Friday, November 19, 2010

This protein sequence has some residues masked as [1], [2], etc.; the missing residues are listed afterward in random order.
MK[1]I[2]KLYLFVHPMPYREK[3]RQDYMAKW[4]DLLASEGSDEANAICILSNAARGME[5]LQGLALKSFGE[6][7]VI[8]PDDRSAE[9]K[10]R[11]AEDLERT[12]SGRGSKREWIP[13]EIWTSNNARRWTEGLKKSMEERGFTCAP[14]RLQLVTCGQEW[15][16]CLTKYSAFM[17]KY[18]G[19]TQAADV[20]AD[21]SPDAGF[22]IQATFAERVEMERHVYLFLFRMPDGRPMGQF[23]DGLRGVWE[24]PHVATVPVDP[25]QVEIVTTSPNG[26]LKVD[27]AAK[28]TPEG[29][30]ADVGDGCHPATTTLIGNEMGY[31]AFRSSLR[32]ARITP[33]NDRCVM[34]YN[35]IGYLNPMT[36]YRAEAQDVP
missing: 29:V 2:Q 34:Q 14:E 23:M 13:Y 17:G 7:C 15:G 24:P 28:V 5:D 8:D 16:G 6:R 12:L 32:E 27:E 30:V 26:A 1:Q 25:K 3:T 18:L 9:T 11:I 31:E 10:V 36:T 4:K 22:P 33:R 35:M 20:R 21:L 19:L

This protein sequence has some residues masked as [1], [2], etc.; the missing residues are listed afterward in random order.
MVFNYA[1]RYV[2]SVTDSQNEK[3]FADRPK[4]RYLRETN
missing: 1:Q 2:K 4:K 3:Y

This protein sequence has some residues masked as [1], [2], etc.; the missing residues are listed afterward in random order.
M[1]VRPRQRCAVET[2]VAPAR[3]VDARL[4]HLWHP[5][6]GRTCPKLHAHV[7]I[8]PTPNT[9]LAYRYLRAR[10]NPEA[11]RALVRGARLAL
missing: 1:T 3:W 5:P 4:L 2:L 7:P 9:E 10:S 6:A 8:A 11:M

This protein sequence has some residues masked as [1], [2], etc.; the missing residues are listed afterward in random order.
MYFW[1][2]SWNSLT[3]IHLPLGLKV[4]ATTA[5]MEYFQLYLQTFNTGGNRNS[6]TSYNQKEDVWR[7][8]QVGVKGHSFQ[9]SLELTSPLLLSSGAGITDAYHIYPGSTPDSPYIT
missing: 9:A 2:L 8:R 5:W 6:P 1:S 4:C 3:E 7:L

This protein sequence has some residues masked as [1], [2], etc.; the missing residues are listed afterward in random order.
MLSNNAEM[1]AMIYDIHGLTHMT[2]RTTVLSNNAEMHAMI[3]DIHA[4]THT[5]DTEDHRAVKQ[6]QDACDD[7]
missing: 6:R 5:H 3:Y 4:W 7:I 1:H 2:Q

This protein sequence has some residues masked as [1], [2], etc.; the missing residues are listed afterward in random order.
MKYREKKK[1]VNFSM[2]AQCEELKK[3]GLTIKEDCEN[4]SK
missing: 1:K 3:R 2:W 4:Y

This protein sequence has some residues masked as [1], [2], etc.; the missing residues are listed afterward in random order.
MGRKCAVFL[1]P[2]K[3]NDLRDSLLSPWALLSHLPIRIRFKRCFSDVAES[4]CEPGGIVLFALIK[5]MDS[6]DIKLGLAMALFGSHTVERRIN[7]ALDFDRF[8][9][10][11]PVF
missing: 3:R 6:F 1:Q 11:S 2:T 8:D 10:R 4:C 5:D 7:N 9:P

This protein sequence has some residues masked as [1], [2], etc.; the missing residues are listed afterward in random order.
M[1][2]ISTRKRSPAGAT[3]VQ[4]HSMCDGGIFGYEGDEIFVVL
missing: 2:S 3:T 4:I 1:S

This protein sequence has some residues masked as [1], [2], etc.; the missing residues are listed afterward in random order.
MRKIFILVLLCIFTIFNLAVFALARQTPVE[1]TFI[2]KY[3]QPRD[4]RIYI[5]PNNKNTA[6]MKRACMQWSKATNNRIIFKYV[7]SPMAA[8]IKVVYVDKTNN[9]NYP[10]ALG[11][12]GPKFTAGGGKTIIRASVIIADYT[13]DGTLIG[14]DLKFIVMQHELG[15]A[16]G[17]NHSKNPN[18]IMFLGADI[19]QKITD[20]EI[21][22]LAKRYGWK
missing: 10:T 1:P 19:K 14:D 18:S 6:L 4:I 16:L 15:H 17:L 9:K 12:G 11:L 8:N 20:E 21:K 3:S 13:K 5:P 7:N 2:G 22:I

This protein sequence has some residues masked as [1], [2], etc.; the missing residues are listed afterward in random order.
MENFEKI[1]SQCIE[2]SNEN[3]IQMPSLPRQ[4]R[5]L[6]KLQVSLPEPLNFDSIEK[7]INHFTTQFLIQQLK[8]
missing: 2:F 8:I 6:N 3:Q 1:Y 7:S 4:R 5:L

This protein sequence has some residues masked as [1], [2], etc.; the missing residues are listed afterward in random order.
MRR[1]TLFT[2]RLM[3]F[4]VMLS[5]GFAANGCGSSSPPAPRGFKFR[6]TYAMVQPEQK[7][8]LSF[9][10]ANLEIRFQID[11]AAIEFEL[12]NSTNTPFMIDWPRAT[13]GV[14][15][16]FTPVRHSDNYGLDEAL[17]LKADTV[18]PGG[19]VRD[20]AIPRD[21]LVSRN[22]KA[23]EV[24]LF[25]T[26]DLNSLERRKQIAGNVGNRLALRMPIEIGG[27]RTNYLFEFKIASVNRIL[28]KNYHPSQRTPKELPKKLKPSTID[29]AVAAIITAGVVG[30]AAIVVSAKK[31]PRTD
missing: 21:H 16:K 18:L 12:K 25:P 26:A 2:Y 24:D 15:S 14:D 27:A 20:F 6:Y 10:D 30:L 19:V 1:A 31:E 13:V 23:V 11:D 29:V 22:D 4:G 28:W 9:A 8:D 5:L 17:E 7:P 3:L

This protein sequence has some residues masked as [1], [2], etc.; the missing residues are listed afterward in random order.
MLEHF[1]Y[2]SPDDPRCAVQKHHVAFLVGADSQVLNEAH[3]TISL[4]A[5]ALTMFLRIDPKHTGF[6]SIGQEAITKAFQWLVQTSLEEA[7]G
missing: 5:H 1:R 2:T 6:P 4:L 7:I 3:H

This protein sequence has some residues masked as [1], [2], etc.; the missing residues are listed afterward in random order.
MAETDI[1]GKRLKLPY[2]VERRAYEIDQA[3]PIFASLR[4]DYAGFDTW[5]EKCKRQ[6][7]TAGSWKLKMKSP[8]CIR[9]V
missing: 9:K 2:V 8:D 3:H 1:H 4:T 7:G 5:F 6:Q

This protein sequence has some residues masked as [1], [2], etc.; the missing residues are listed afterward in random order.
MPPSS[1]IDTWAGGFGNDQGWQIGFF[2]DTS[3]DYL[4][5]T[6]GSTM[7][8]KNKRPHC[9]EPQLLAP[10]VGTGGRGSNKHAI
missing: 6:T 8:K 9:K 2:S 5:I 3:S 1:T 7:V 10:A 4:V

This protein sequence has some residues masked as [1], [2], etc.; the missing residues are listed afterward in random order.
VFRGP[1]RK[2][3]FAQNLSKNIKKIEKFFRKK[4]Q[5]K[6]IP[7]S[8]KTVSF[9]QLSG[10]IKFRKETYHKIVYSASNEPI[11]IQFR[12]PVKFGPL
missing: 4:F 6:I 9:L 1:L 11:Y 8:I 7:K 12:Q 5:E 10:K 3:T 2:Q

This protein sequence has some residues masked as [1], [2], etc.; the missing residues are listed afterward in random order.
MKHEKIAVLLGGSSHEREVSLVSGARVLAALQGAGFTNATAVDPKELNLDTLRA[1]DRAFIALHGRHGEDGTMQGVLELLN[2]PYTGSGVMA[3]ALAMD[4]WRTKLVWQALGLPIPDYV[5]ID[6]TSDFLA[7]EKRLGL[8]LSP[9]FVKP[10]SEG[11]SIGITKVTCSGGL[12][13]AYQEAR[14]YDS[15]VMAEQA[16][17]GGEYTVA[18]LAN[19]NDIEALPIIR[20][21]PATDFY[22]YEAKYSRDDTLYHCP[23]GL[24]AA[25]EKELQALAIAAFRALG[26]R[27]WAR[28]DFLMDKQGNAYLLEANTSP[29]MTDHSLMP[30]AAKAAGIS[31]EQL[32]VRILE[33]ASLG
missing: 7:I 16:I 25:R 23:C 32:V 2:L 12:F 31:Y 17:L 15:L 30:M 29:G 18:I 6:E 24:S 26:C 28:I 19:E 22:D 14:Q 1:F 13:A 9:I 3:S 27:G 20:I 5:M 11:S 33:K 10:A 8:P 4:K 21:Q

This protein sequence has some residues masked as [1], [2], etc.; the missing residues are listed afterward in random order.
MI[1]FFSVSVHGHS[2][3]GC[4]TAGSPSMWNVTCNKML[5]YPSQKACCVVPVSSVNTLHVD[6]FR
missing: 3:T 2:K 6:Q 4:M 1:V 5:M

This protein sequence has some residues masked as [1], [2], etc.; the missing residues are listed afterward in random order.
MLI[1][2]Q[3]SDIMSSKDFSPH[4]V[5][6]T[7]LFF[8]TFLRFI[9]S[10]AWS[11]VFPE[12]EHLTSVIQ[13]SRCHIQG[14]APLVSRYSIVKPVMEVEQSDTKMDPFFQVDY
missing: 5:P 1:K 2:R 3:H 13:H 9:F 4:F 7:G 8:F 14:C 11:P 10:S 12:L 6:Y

The news article here is fine. Succinct, good reporting. The comments! Who are these people? Why do they feel qualified to pronounce on Haiti? I can't help but think a race issue is at play here. People who have no idea about Haitian history feel comfortable announcing that they are "sick" of all their "tax dollars" going to ungrateful Haitians who should be working to fix their country instead of protesting the UN mission that, in all likelihood, brought cholera to Haiti in the first place. The media reporting around this is interesting - I caught a CBC Newsworld broadcast that implied the "rioters" - note the use of the term rioter, not protester, which already sets up in the reader's mind an expectation of legitimacy - were deluded by thinking that the UN had anything to do with the cholera outbreak. The Haitian rumour mill is an effective communication instrument. The UN steadfastly maintained that the Nepalese had nothing to do with the outbreak until the AP's Jonathan Katz physically inspected the septic system at the headquarters near the mouth of the Artibonite River. Instead of the contained tanks buried in the ground that he was assured existed, he found open pits of decomposing human waste, mere meters from the riverbank. It is possible that the two occurrences are merely coincidental. It seems a bit of a stretch - cholera not being seen in Haiti for at least two hundred years, the genetic typing narrowing the current strain to a South Asian strain, outbreaks this summer in Nepal, that humans can carry cholera in their guts and pass it into their excrement even if they didn't get sick... Is the possibility that this might be true so inconceivable that it warrants this outpouring of disdain for the Haitians protesting it? Is this an automatic writing-off of protesters? Why? Why is this so hard to believe? If Haitians were white, would people believe them?